In kendo on Thursday I had a really good night. Monday I had felt a little discombobulated, but I think Thursday I had a firm grip on my ki. It was one of those rare practices where everything seems to go right. I was very happy in that I managed to score a do strike to an opponent’s left side by putting pushing his hands above his head from tsubazeriai (hilt clashing contest), and then stepping diagonally and slashing his left abdomen. I even remembered zanshin and fumikomi, something I typically can’t bring together in a do attempt. That was my one golden moment for this week. Maybe even for this year. Drakey sensei showed me this move a few weeks ago when Anton had got me to show sensei what turned out to be an illegal move I had used on him. Sensei showed me this proper technique to achieve similar results, and it’s been rattling around in my head ever since, and Eunmok sempai(sensei?) even had used it against me a couple of practices ago at KU. I’m jazzed that I could pull it off finally.

Busy budo weekend coming up: today meeting and dinner with iaido folk, tomorrow Greater Kansas City Japan Festival with kendo and iaido demonstrations and workshops, and meeting with representative from Des Moines kendo folk, Sunday iaido practice and fencing at KU. Egan sensei is coming to Kansas City this weekend for the GKC J-Fest iaido demo, and I’m looking forward to meeting my sensei’s sensei. It will be a good weekend all around, I’m excited by all of it.


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Filed under Budo, Fencing, Iaido, Kendo

“Getting old is hell…”

Pa told me that the other day when we were sitting in the Chinese buffet and talking about our medical issues. When we were all younger, we’d talk about cars. Now I sit with my father talking about all the times we’ve hurt ourselves and the latest things to go wrong with our bodies.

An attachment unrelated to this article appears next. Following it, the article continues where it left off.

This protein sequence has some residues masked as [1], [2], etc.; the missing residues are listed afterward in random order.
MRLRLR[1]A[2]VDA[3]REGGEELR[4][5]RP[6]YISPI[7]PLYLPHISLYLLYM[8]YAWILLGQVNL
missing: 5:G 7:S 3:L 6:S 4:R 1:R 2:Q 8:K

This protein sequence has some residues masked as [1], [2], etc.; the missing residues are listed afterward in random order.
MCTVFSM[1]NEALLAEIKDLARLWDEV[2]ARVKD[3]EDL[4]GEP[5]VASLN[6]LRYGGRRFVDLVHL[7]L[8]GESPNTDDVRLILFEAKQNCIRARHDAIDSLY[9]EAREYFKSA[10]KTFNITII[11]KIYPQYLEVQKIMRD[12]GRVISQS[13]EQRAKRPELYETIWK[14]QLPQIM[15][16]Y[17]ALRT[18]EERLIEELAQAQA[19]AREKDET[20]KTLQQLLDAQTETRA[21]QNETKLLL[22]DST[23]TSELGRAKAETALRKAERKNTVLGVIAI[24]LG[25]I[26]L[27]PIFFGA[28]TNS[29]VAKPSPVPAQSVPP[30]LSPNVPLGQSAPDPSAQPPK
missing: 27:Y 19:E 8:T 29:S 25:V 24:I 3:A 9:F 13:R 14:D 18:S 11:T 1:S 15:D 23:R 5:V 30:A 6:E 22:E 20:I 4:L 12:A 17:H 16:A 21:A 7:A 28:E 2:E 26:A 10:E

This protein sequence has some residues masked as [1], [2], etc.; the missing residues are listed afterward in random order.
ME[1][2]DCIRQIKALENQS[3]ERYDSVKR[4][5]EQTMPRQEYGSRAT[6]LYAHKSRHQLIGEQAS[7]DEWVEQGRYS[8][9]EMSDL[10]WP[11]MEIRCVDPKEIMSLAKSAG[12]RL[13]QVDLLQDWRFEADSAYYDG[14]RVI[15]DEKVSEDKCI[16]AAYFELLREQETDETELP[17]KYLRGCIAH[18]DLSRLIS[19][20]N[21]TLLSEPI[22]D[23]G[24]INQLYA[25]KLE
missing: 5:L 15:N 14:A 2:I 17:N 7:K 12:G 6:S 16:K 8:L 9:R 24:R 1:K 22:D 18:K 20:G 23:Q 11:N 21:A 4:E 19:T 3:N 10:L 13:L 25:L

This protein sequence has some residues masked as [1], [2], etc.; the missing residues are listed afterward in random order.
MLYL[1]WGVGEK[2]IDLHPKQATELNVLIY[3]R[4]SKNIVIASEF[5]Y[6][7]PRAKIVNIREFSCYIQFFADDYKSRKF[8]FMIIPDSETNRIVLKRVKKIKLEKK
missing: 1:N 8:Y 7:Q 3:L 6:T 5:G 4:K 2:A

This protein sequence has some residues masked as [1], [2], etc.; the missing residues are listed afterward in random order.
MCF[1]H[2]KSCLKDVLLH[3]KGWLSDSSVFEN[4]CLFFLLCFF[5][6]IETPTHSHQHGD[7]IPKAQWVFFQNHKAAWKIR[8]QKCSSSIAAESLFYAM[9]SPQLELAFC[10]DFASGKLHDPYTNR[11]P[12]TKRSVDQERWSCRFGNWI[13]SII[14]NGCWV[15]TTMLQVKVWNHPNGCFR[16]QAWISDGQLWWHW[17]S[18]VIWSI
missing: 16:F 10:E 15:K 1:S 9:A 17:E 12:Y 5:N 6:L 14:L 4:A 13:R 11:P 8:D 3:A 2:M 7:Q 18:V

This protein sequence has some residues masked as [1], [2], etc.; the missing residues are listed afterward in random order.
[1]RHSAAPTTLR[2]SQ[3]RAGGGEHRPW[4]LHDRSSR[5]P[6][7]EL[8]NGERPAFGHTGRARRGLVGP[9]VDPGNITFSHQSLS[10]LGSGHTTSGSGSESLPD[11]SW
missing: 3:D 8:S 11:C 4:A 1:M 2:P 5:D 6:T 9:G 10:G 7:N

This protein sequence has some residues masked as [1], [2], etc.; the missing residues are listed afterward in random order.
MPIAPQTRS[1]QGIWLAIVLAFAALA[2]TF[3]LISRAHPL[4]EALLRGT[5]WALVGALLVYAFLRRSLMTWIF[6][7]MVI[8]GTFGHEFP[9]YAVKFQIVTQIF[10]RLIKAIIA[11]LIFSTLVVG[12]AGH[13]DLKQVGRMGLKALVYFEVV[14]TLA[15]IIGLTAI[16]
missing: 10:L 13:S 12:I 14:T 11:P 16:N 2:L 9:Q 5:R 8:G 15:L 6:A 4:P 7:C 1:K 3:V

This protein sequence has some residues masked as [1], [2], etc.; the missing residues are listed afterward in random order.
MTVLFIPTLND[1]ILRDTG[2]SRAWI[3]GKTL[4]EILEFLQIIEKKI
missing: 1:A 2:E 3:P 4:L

I’m only thirty-three, so it’s not like I’m old. But then again, I’m not the young man I used to be. I’ve been thoroughly unkind to my knees over the years, and they’re starting to fight back. My left knee is a hazard, because when I twist it just so, there is an awful popping noise followed by a wild change in attitude and distance in relation to the local planetary surface. I fall down, in other words.

My competitiveness and ambition far outstrips my physical ability. I can be a stubborn piece of work when I really want to do something, but that only takes you so far. But handball, of all things. I hurt myself doing something I didn’t particularly want to do trying to warm up for something that I did want to do, because this little voice in my head says, “you HAVE to beat this guy!”. And so I get a little crazy about a fun little game and end up sitting on the floor holding my knee, and that damn little voice is still jabbering away at me, “alright, that was good hustle, just a bit unlucky. Wait for the pain to die down, then go out there and stomp on someone’s instep to even things out. That way both teams will be down a man…” But I don’t do that, though that little voice is there speaking to me from my lower brain stem, no matter what sort of values my frontal lobe tells me I believe in.

“You’ve got your whole life ahead of you to do this, so don’t permanently injure yourself trying  to do it just for today, and risk your whole lifetime of enjoying this sport.”

I’ve repeated that bit of advice numerous times over the years. It’s easy to say to someone, but hard to follow through with myself. On my second day of collegiate fencing I hurt myself pretty badly warming up, but limped over and put on a lame, mask and glove anyway. After testing my knee through some footwork, I was determined to go ahead. And I’m glad I did, because I got to experience three saber bouts last night. I won against my first two opponents, fellow beginners, and felt I didn’t embarrass myself against the senior student who was instructing us (on a side note, the rules of right of way are sort of a pain). That would be a theme for the night, as it carried over to the kendo club later on. Yep, I also went and did the bamboo dance for two hours afterward.

So yeah, I ignored my own advice about not being stupidly gung ho, and today I’m dragging a heavy book bag all over campus with a swollen and bum knee. I’m lucky that my iaido instructor is going to be out of town for the next two weeks, because there is simply no way that I would be able to even sit in seiza, let alone practice seiza no bu, ippon me repeatedly for forty-five minutes.

Was it worth it? You bet it was. But it’s not a behavior that is going to continue to be worth it the older I get.

I need to go to the book shelf and find some reference to being a hard headed, passionate fool in budo.


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Filed under Budo, Fencing, Kendo, Personal Reflection, Right Living

Am I a sabreur? I AM a kendoka!